Dynamical instabilities in protoneutron stars may produce gravitational waves
whose observation could shed light on the physics of core-collapse supernovae.
When born with sufficient differential rotation, these stars are susceptible to
a shear instability (the "low-T/|W| instability"), but such rotation can also
amplify magnetic fields to strengths where they have a considerable impact on
the dynamics of the stellar matter. Using a new magnetohydrodynamics module for
the Spectral Einstein Code, we have simulated a differentially-rotating neutron
star in full 3D to study the effects of magnetic fields on this instability.
Though strong toroidal fields were predicted to suppress the low-T/|W|
instability, we find that they do so only in a small range of field strengths.
Below 4e13 G, poloidal seed fields do not wind up fast enough to have an effect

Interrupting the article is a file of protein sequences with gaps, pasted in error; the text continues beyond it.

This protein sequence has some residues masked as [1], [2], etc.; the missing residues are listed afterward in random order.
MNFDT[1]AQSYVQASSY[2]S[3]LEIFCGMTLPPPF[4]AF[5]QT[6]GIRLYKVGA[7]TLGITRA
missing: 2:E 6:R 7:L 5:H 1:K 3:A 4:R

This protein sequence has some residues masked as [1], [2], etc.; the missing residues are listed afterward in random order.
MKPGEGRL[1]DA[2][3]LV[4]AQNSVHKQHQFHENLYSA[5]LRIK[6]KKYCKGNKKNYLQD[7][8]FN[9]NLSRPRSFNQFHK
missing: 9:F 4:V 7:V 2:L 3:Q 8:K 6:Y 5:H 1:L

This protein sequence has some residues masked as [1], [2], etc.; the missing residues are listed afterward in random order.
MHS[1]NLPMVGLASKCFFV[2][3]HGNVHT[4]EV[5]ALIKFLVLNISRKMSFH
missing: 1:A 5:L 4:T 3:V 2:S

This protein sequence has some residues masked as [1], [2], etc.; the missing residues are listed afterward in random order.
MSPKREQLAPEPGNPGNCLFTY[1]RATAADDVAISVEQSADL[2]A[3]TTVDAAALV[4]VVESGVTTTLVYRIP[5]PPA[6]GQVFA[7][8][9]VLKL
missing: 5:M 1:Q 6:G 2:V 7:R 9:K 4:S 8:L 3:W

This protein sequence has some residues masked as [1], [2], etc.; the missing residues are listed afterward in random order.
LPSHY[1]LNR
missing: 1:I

before the instability saturates, while above 5e14 G, magnetic instabilities
can actually amplify a global quadrupole mode (this threshold may be even lower
in reality, as small-scale magnetic instabilities remain difficult to resolve
numerically). Thus, the prospects for observing gravitational waves from such
systems are not in fact diminished over most of the magnetic parameter space.
Additionally, we report that the detailed development of the low-T/|W|
instability, including its growth rate, depends strongly on the particular
numerical methods used. The high-order methods we employ suggest that growth
might be considerably slower than found in some previous simulations.